Travelers has a big dog in this fight. It’s the largest workers’ compensation insurer in a $45 billion business that helps companies manage medical benefits for employees injured on the job. It handles a quarter-million of these claims each year.
The longer an employee stays off the job and runs up medical bills, the more the insurer loses. The average claim now runs $40,000 over three years. But with caps on temporary disability now declared unconstitutional in some states, claims could last for decades.
That’s where Travelers’ addict-prediction model comes in, because the first step is to identify a potential addict. To do that, Seidner has assembled “statisticians and brainiacs” to predict which injuries will turn into chronic pain cases and push the patient down the “slippery slope” to opioid dependency.
Travelers developed a program called Early Severity Predictor, which looks at four areas:
- Pharmaceutical frequency. What drugs are the patients using and how much. Are they also popping pills on the side?
- Co-morbidity. Are they suffering from other conditions, like diabetes or osteoporosis? Do they smoke?
- Muscular health. Are they in good condition?
- Mental health. Are they angry with their employers? Do they fear going back to work and facing the same injury?
Other factors the model considers are sex, socioeconomic status, education and the nature of the injury: shoulder, knee or slipped disk.
A typical person with a chronic injury who might become dependent could be a middle-aged white male factory worker with a bad back.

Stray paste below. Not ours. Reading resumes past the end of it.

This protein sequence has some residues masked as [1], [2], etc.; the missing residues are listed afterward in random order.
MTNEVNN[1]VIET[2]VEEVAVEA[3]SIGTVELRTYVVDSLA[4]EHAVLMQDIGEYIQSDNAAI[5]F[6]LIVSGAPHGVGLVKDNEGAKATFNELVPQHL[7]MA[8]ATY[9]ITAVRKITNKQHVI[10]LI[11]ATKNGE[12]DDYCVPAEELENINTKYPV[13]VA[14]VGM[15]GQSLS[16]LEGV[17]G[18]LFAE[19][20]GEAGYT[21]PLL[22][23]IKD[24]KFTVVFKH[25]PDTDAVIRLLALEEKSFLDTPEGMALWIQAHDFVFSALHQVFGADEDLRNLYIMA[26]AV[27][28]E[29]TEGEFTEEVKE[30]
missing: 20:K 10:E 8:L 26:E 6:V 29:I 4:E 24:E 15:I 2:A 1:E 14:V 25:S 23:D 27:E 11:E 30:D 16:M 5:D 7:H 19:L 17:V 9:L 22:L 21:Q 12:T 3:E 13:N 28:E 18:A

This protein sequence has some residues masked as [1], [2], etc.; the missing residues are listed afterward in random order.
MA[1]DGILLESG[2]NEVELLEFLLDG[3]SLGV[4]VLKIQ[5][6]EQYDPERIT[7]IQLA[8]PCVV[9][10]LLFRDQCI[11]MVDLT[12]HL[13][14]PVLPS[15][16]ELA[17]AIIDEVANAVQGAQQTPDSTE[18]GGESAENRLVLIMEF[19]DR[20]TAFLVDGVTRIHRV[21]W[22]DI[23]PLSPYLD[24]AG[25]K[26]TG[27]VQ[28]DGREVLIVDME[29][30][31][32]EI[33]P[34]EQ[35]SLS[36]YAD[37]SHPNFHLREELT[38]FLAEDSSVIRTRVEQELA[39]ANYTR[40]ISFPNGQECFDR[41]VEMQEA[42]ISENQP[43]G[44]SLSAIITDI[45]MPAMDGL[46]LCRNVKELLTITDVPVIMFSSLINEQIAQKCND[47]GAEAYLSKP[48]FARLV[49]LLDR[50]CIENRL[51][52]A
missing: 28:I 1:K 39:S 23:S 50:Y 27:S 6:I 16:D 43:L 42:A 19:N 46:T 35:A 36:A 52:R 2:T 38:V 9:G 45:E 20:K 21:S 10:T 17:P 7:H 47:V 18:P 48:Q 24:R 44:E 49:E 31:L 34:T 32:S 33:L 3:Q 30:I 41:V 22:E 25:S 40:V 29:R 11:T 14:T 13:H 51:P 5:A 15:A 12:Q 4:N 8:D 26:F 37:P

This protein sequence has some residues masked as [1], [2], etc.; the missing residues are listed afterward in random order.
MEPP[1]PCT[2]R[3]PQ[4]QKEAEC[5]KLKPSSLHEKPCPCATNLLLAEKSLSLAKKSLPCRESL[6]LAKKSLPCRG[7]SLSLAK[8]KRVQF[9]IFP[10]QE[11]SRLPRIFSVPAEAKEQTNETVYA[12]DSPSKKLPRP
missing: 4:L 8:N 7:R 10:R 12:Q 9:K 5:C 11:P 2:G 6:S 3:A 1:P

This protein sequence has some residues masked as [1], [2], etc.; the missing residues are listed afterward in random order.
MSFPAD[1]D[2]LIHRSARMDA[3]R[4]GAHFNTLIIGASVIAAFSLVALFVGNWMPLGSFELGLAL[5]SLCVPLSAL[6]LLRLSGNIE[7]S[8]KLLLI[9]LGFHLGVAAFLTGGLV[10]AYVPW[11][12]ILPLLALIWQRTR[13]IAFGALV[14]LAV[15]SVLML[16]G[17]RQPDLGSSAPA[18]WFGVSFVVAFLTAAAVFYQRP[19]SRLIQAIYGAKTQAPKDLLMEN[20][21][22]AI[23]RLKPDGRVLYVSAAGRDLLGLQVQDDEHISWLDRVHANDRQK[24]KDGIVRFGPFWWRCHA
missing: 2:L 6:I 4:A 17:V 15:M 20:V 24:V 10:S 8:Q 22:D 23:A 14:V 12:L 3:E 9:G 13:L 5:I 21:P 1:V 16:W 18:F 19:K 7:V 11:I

Identifying the potential addict is only part of the problem. Getting rid of the chronic pain and the potential addiction is the other.
Once such a patient is identified, Travelers can begin to harness resources. It starts by talking to the patient’s doctor. In many states, doctors are under no obligation to talk to the insurer, but nearly seven in 10 will. This is probably because the insurer covers treatments like physical therapy, sports medicine, stimulation devices, yoga, stretching and psychology.
“We embrace all modalities, but we don’t do traditional psychoanalysis,” said Seidner. “Instead, we use therapy that will change behavior.”
Seidner and his team have analyzed 20,000 cases of opioid addiction since 2015, identified 9,000 at-risk patients and worked with 2,500 of them. Since then, about 1,400 no longer demonstrate any significant use of opioids, and medical expenses have fallen by 50 percent.
Much of that reduction has come from reduced use of opioids, which used to constitute 50 percent of all the prescription drugs that workers comp paid for, according to Travelers Vice President Rich Ives. Now it’s only 23 percent.
Vice President Loretta Worters of the Insurance Information Institute, which represents the industry, concurred that “Travelers Early Severity Predictor is certainly helping.”
Let’s be clear. Travelers will only help the companies that pay its premiums and the people employed by those companies. But its strategy, including how to predict drug addiction, provides a roadmap for governments, doctors or anyone with a chronic injury who wants to escape the curse of opioid dependency.
In some instances, it’s as easy as looking in a mirror. If you’re taking drugs for a bad back, consider stretching. If you hate your job, try to find another one before you’re reinjured. If you’re depressed, seek help.
Opioids will only make things worse. And when you take an opioid of any kind, the addiction clock is ticking. If taken longer than a month, you may already be addicted and not even know it.
Finally, when you see a doctor for pain, ask whether another treatment beside opioids might work -- before he or she pulls out the prescription pad.
“Probably 80 percent of the time it’s a bad idea to prescribe opioids,” Seidner said. “We need to address the pain, but how we do it is the important thing.”